Chronic nitrogen additions fundamentally restructure the soil fungal community in a temperate forest. Morrison, E. W., Frey, S. D., Sadowsky, J. J., van Diepen, L. T. A., Thomas, W. K., & Pringle, A. Fungal Ecology, 23:48–57, October, 2016.
Chronic nitrogen additions fundamentally restructure the soil fungal community in a temperate forest [link]Paper  doi  abstract   bibtex   
Fungi dominate the microbial biomass of temperate forest soils and are a key driver of ecosystem nutrient cycling. Chronic nitrogen (N) amendments frequently cause the accumulation of soil organic matter within soils, suggesting that elevated N disrupts decomposition by altering fungal communities: To link previously observed increases in soil organic matter with potential changes in the fungal community, we assessed the effects of soil N amendment on fungal community structure at a long-term N addition experiment at Harvard Forest (Petersham, MA, USA). A decline in the relative abundance of ectomycorrhizal fungi following long-term N addition was offset by an increase in the relative abundance of saprotrophs. Species richness and diversity of ectomycorrhizal fungi declined, while ascomycetes and saprotrophs responded positively to N enrichment. However, nitrophilic species included ectomycorrhizal as well as saprotrophic fungi, especially the ectomycorrhizal Russula vinacea, whose relative abundance increased from 10 to 37% of the entire community across N treatments. Two decades of soil N enrichment appears to have fundamentally altered the soil fungal community of this temperate forest. (C) 2016 Elsevier Ltd and British Mycological Society. All rights reserved.
@article{morrison_chronic_2016,
	title = {Chronic nitrogen additions fundamentally restructure the soil fungal community in a temperate forest},
	volume = {23},
	issn = {1754-5048},
	shorttitle = {Chronic nitrogen additions fundamentally restructure the soil fungal community in a temperate forest},
	url = {://WOS:000384786900006},
	doi = {10.1016/j.funeco.2016.05.011},
	abstract = {Fungi dominate the microbial biomass of temperate forest soils and are a key driver of ecosystem nutrient cycling. Chronic nitrogen (N) amendments frequently cause the accumulation of soil organic matter within soils, suggesting that elevated N disrupts decomposition by altering fungal communities: To link previously observed increases in soil organic matter with potential changes in the fungal community, we assessed the effects of soil N amendment on fungal community structure at a long-term N addition experiment at Harvard Forest (Petersham, MA, USA). A decline in the relative abundance of ectomycorrhizal fungi following long-term N addition was offset by an increase in the relative abundance of saprotrophs. Species richness and diversity of ectomycorrhizal fungi declined, while ascomycetes and saprotrophs responded positively to N enrichment. However, nitrophilic species included ectomycorrhizal as well as saprotrophic fungi, especially the ectomycorrhizal Russula vinacea, whose relative abundance increased from 10 to 37\% of the entire community across N treatments. Two decades of soil N enrichment appears to have fundamentally altered the soil fungal community of this temperate forest. (C) 2016 Elsevier Ltd and British Mycological Society. All rights reserved.},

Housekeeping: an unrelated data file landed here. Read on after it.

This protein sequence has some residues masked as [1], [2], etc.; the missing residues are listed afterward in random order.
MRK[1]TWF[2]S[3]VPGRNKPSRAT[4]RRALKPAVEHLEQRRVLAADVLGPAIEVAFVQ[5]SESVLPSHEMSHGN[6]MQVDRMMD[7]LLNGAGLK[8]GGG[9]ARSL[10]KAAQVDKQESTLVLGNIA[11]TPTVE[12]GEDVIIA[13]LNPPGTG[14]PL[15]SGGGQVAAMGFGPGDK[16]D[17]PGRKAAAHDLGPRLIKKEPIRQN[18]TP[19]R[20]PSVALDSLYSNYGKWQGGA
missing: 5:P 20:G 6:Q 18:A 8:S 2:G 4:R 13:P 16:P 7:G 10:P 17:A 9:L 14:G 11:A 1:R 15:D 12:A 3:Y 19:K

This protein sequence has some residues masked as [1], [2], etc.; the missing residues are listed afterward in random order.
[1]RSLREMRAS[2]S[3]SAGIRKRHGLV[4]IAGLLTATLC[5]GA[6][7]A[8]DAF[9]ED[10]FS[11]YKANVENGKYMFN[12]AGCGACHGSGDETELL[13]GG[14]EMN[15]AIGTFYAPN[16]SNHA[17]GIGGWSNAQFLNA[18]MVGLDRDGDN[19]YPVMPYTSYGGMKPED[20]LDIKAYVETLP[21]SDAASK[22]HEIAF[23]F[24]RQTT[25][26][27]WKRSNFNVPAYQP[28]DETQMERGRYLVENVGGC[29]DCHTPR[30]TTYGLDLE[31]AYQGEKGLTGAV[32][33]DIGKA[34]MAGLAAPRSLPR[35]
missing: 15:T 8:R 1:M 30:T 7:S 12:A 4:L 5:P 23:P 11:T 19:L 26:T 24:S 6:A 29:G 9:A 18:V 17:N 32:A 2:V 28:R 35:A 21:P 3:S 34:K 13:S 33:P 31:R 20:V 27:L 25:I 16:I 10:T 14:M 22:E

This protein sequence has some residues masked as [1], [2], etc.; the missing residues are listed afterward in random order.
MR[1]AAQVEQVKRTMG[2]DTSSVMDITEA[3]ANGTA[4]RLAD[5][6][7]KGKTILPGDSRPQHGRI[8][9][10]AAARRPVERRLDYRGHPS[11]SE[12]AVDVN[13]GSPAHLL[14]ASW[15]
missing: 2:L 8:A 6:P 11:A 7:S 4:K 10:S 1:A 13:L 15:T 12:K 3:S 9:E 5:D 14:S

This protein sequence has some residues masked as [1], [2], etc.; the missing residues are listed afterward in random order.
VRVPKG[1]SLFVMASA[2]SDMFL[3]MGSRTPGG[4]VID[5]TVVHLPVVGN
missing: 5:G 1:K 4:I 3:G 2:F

language = {English},
	journal = {Fungal Ecology},
	author = {Morrison, E. W. and Frey, S. D. and Sadowsky, J. J. and van Diepen, L. T. A. and Thomas, W. K. and Pringle, A.},
	month = oct,
	year = {2016},
	keywords = {fungi, fertilization, Environmental Sciences \& Ecology, decomposition, litter, abundance, microbial communities, identification, mycorrhizal fungi, Ascomycetes, atmospheric no3-deposition, Basidiomycetes, Community, Diversity, DNA barcoding, ectomycorrhizal, Mycology, Nitrogen deposition, northern hardwood forests, organic-matter, Soil fungi},
	pages = {48--57}
}
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